IOM IOMandJapanhelpSyrians Flickr

Japan is one of the world's most generous contributors to humanitarian appeals, yet accepts a very small number of asylum seekers—indeed only 11 were granted refugee status in 2014. Even as Japan has witnessed a record number of asylum applications, the approval rate has declined. This feature explores Japan's low acceptance of asylum seekers, including institutional barriers and negative public perceptions.

Many countries relied on low-skilled immigrant workers during good times. But Japan, Spain, and the Czech Republic have recently introduced "pay-to-go" programs to reduce the number of unemployed immigrants. MPI's Kristen McCabe, Serena Yi-Ying Lin, and Hiroyuki Tanaka, and Piotr Plewa of the European University Institute examine these programs and the larger policy questions they raise.

ja map

Social and economic factors are pushing Japan toward a more open immigration policy, while other concerns are prompting the country to adopt stricter immigration controls. Chikako Kashiwazaki of Keio University and Tsuneo Akaha of the Monterey Institute of International Studies provide an overview of Japan’s migration issues.

Tsuneo Akaha of the Monterey Institute of International Studies looks at emerging migration patterns in North Korea, China, Russia, and Japan.

Maruja M.B. Asis, of the Philippines Scalabrini Migration Center, maps out the obstacles and opportunities facing the swelling ranks of women migrant workers in Asia.

Despite Japan's decade-long economic downturn, recent patterns of immigration suggest that some sectors still have a persistent demand for foreign workers. Chikako Kashiwazaki, Associate Professor at Keio University, explains why.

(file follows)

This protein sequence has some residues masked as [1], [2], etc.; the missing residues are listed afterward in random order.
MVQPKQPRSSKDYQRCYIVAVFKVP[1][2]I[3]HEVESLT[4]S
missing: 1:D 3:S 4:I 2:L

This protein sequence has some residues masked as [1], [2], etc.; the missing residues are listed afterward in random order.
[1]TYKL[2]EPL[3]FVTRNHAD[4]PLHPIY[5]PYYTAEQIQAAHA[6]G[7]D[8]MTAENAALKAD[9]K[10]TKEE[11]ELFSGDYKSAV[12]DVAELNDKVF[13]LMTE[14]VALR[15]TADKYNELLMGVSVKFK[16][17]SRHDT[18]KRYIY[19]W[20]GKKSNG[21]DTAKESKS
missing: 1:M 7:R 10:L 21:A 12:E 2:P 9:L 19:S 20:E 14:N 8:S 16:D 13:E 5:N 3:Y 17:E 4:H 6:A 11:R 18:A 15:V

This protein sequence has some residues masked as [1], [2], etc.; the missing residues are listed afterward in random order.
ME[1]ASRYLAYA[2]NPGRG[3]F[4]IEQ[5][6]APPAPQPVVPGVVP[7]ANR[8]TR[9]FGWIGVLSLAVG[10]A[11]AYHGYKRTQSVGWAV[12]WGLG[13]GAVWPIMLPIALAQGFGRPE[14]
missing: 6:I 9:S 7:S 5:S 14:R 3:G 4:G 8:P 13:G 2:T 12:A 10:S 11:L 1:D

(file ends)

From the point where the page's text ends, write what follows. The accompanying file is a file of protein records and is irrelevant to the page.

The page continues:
Cover image for Mobility Shutdown
Reports
March 2024

Some of the strictest COVID-19 pandemic-era limits on human mobility occurred in the Asia Pacific region. Border closures started in East and Southeast Asia in early 2020 and quickly spread through the entire region, in some cases remaining in place for more than two years. This report examines the approaches countries took and reflects on the immense costs and benefits of using border measures to tackle public-health risks.

Cover image for Refugee Resettlement and Complementary Pathways: Opportunities for Growth
Reports
September 2021

The number of people who have been forcibly displaced has grown to unprecedented levels. While the global refugee protection regime has come under incredible strain as a result, states have also shown creativity in the design of resettlement programs and complementary pathways. This report takes stock of these programs worldwide, identifies opportunities to scale them up, and assesses barriers that have hindered growth.

cover TCM_Hugo_Paper
Reports
October 2008

This report looks at the trends and emerging demographics in Asia. From 1960 to 2000, the region experienced a major population boom, however, by 2040, the 15-to-34 age group population will start to shrink.